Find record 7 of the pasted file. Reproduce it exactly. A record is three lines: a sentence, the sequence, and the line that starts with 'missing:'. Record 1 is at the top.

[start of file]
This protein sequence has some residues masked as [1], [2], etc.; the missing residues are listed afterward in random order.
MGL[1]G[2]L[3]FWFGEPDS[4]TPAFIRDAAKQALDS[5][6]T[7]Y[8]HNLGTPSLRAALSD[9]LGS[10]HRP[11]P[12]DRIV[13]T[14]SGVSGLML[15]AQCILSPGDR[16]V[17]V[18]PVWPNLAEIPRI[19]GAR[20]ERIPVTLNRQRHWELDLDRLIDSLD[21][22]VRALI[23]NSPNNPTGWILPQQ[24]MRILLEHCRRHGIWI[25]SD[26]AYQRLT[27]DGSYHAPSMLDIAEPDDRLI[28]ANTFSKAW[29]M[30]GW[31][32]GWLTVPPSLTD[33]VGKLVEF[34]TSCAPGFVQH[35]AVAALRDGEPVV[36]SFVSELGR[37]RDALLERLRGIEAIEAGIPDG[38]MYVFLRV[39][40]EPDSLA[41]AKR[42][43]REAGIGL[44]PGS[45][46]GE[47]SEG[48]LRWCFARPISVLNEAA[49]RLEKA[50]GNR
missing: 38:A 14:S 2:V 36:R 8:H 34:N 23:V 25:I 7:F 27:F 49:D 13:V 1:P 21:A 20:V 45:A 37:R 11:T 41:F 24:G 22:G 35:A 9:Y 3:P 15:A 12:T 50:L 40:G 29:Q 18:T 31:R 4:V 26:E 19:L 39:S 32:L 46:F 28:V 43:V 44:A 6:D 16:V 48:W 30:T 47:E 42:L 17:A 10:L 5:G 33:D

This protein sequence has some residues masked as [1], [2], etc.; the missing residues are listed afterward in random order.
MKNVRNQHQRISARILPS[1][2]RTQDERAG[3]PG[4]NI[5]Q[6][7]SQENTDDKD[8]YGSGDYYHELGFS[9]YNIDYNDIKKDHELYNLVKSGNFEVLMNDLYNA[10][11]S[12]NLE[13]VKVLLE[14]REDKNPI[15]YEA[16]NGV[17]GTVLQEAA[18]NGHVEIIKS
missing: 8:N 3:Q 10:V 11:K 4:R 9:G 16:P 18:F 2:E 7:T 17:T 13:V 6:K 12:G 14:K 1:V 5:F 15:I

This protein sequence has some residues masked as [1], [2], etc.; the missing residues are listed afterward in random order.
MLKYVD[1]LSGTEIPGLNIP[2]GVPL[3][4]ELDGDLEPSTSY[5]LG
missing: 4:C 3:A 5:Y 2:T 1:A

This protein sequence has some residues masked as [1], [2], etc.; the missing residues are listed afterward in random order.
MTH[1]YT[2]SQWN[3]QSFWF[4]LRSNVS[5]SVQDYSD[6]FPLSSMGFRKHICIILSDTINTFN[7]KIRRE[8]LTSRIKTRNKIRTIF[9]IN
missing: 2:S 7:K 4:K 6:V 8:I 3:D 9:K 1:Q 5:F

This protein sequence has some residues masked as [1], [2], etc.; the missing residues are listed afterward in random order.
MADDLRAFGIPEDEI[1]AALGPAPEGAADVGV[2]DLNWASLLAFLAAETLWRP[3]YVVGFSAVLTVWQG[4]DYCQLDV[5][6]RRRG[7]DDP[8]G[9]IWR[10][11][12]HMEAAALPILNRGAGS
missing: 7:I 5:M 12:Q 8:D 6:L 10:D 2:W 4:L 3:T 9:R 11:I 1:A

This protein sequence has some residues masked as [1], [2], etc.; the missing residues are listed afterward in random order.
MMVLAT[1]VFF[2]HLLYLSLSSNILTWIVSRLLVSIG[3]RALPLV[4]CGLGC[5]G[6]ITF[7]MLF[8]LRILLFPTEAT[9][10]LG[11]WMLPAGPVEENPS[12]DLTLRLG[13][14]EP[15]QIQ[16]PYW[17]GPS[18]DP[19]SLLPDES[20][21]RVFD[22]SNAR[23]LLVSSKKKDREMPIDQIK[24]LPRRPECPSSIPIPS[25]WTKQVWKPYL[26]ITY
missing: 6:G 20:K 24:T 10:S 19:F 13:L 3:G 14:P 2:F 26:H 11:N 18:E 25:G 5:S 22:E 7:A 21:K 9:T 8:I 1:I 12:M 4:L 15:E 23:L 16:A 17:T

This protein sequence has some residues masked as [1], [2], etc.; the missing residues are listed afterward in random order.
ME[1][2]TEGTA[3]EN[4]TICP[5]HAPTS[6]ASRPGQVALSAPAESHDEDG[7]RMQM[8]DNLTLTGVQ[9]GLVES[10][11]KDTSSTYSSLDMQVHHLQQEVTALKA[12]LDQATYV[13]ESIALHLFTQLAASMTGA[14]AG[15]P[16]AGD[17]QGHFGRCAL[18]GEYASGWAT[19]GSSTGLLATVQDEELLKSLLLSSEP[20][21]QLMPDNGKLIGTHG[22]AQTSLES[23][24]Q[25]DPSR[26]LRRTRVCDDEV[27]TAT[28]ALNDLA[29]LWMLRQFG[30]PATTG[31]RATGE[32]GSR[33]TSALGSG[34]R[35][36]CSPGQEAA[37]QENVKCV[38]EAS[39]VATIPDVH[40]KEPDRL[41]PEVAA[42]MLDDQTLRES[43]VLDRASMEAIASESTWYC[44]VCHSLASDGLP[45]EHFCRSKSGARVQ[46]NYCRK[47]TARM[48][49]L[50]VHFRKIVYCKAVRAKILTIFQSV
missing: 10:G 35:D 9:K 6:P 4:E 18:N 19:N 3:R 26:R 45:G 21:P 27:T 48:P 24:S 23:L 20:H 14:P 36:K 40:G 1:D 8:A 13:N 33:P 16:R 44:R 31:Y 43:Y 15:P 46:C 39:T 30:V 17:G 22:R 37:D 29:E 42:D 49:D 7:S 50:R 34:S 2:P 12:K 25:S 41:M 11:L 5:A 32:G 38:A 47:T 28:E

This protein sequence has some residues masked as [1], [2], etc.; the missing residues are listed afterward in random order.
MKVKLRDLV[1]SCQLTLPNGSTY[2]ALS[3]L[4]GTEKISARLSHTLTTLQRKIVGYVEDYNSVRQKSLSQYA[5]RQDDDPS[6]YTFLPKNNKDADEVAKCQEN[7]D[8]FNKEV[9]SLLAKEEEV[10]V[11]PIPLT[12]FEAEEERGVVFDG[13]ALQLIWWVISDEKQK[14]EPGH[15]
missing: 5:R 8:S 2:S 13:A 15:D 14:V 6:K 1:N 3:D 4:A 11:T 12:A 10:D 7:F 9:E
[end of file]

This protein sequence has some residues masked as [1], [2], etc.; the missing residues are listed afterward in random order.
ME[1][2]TEGTA[3]EN[4]TICP[5]HAPTS[6]ASRPGQVALSAPAESHDEDG[7]RMQM[8]DNLTLTGVQ[9]GLVES[10][11]KDTSSTYSSLDMQVHHLQQEVTALKA[12]LDQATYV[13]ESIALHLFTQLAASMTGA[14]AG[15]P[16]AGD[17]QGHFGRCAL[18]GEYASGWAT[19]GSSTGLLATVQDEELLKSLLLSSEP[20][21]QLMPDNGKLIGTHG[22]AQTSLES[23][24]Q[25]DPSR[26]LRRTRVCDDEV[27]TAT[28]ALNDLA[29]LWMLRQFG[30]PATTG[31]RATGE[32]GSR[33]TSALGSG[34]R[35][36]CSPGQEAA[37]QENVKCV[38]EAS[39]VATIPDVH[40]KEPDRL[41]PEVAA[42]MLDDQTLRES[43]VLDRASMEAIASESTWYC[44]VCHSLASDGLP[45]EHFCRSKSGARVQ[46]NYCRK[47]TARM[48][49]L[50]VHFRKIVYCKAVRAKILTIFQSV
missing: 10:G 35:D 9:K 6:P 4:E 18:N 19:N 3:R 26:R 45:G 21:P 27:T 48:P 24:S 23:L 20:H 14:P 36:K 40:G 1:D 8:A 13:N 33:P 16:R 44:R 31:Y 43:Y 15:P 46:C 39:T 30:V 17:G 22:R 37:D 29:E 42:D 49:D 7:S 50:R 34:S 2:P 12:K 25:S 41:M 11:L 5:A 32:G 38:A 47:T 28:E